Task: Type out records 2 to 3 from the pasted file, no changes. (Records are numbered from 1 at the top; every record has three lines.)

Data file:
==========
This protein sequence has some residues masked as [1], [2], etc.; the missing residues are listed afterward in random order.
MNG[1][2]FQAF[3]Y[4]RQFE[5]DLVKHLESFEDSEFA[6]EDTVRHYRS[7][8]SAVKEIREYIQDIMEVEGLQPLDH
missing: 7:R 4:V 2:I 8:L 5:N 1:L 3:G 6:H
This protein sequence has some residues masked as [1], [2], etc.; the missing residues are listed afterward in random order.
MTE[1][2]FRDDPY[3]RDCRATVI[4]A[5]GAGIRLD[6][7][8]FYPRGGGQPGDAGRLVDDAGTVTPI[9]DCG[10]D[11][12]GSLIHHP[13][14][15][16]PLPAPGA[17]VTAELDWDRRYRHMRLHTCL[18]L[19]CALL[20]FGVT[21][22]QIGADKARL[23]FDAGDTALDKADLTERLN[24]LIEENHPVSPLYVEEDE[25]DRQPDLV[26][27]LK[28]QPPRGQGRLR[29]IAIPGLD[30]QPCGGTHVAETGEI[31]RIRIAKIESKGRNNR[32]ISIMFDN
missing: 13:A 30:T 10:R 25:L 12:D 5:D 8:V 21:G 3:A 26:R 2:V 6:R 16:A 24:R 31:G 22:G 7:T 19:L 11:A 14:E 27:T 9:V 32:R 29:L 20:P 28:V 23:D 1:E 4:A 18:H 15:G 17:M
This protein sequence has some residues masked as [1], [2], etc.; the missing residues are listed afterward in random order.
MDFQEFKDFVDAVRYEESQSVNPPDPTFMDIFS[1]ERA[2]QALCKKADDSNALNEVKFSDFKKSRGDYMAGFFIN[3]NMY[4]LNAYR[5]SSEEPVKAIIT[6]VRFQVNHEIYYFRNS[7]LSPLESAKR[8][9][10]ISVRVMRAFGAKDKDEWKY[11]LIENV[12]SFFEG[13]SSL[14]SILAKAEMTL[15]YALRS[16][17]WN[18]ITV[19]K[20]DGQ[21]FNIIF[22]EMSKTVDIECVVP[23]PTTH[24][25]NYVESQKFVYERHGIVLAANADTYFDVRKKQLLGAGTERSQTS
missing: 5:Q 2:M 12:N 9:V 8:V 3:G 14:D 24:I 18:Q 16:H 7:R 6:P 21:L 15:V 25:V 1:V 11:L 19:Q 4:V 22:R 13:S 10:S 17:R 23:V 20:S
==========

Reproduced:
This protein sequence has some residues masked as [1], [2], etc.; the missing residues are listed afterward in random order.
MTE[1][2]FRDDPY[3]RDCRATVI[4]A[5]GAGIRLD[6][7][8]FYPRGGGQPGDAGRLVDDAGTVTPI[9]DCG[10]D[11][12]GSLIHHP[13][14][15][16]PLPAPGA[17]VTAELDWDRRYRHMRLHTCL[18]L[19]CALL[20]FGVT[21][22]QIGADKARL[23]FDAGDTALDKADLTERLN[24]LIEENHPVSPLYVEEDE[25]DRQPDLV[26][27]LK[28]QPPRGQGRLR[29]IAIPGLD[30]QPCGGTHVAETGEI[31]RIRIAKIESKGRNNR[32]ISIMFDN
missing: 13:A 30:T 10:R 25:L 12:D 5:D 8:V 21:G 3:A 26:R 2:V 6:R 16:A 24:R 31:G 22:G 7:T 19:L 11:A 14:E 27:T 9:V 32:R 29:L 20:P 28:V 23:D 1:E 4:A 18:H 15:G 17:M
This protein sequence has some residues masked as [1], [2], etc.; the missing residues are listed afterward in random order.
MDFQEFKDFVDAVRYEESQSVNPPDPTFMDIFS[1]ERA[2]QALCKKADDSNALNEVKFSDFKKSRGDYMAGFFIN[3]NMY[4]LNAYR[5]SSEEPVKAIIT[6]VRFQVNHEIYYFRNS[7]LSPLESAKR[8][9][10]ISVRVMRAFGAKDKDEWKY[11]LIENV[12]SFFEG[13]SSL[14]SILAKAEMTL[15]YALRS[16][17]WN[18]ITV[19]K[20]DGQ[21]FNIIF[22]EMSKTVDIECVVP[23]PTTH[24][25]NYVESQKFVYERHGIVLAANADTYFDVRKKQLLGAGTERSQTS
missing: 5:Q 2:M 12:N 9:V 8:V 3:G 14:D 24:I 18:Q 16:H 7:R 6:P 21:L 15:V 25:V 1:V 11:L 19:Q 4:V 22:R 13:S 10:S 17:R 23:V 20:S